Dominican born reliever Hansel Robles has emerged into a dominant closer for the Los Angeles Angels and fans should expect him to build on his recent success in 2020.
Hansel Robles probably didn’t expect to find himself working with Mickey Calloway again this season. Calloway was managing the Mets when the team designated him for assignment after a rocky start to his 2018 campaign.
“I don’t think he was comfortable in his own skin in New York, for whatever reason,” Calloway recently said.
Robles left New York with a bloated ERA and searching for a new home. The Angels took a chance on him and, boy, have they been rewarded. Robles finished the 2018 season with a 2.97 ERA in Anaheim, setting himself up to take on bigger responsibilities.
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By the end of 2019, Robles had cemented himself as the team’s closer.
So what happened when Robles left the Mets and joined the Angels?
It starts with his off-speed stuff. Pitching for the Mets, opposing batters smoked his change-up to the tune of a .583 slugging percentage in 2017 and 2018. After joining the Angels, Robles fine-tuned the pitch, relying on it more often, and by mixing it up with his 98 MPH fastball, he held opposing hitters to a slugging percentage of .219 over the course of 2018 and 2019.
Former Angels pitching coach Doug White explained Robles improvement to the Los Angeles Times last September:
"“The movement he gets on [his split change-up], the shape that he gets on it, his ability to locate it pretty consistently … guys have to be ready for 98 and then the changeup comes and it’s really hard to hit.”"
The Dominican-born reliever used this new approach to save 23 games last season. Following a rough start, he dominated from June until the end of the season, at one point mowing down 27 consecutive hitters. After serving up seven home runs in just 19.2 innings before being released by the Mets a year earlier, the power-thrower allowed only six home runs during the entire 2019 season.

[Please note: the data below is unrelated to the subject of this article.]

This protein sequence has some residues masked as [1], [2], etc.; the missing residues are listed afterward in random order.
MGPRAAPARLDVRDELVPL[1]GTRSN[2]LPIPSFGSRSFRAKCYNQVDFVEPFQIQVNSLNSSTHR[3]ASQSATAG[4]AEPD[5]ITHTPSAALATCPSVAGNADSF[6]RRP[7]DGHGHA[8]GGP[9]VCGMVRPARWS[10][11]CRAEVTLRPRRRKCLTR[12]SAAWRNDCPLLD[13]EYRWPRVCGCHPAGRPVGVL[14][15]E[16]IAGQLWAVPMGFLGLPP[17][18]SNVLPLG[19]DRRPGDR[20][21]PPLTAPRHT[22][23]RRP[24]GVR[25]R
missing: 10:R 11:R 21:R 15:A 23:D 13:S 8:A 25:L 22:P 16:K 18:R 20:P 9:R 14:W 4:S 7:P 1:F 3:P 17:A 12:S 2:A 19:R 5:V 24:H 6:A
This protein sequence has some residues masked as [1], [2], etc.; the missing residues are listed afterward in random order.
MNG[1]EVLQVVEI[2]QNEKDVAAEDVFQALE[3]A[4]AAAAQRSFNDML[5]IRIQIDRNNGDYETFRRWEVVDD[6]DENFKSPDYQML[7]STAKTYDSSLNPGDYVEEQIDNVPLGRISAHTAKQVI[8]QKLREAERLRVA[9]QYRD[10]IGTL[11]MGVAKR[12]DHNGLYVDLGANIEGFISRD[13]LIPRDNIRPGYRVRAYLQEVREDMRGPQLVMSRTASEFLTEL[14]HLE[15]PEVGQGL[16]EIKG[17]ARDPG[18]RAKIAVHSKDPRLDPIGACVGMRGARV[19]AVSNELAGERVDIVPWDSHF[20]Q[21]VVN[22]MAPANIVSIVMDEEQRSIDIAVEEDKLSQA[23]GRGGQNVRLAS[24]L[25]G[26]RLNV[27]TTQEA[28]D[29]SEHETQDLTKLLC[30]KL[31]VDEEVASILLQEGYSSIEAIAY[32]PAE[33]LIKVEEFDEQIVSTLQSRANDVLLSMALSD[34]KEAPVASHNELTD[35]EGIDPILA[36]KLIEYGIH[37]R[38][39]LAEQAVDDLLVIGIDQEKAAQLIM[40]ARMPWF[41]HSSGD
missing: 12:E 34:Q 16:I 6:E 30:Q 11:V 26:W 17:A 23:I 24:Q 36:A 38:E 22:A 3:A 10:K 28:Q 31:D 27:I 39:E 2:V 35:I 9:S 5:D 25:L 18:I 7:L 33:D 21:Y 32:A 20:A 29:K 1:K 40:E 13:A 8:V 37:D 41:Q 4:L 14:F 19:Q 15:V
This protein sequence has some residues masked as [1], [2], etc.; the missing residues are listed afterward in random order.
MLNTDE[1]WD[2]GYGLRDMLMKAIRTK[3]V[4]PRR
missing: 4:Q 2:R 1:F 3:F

Can he continue to baffle hitters in 2020?
As in life, consistency is the hardest thing to find in baseball. While the Angels have struggled to get people out over the past few seasons, Robles has provided the relief corps with a steady hand in the closer role.
Any worry about Robles regressing to the mean in 2019 was quickly put aside. Over a full season’s sample size, he proved that he can reduce his walk rate, generate enough ground balls to take advantage of a strong defense, and keep the ball inside the ballpark.
Joe Maddon might not have the best starting staff in baseball, but if the rotation can stay above water in front of a dominant offense, Ty Buttrey and Hansel Robles provide a 1-2 punch in the back of the bullpen that should be one of the team’s strengths.
Robles avoided arbitration this winter, signing for a team-friendly, one-year contract at $3.85 million. He has two arbitration-eligible years remaining before becoming a free agent, which allows the Halos to take advantage of his production without worrying about paying him closer money right away.
Life has come in full circle for #57 in red. Mickey Calloway is back in his ear, but this time, it might payoff for Calloway to learn a few things from his reliever as he has become a reliable late inning stalwart since leaving the Mets.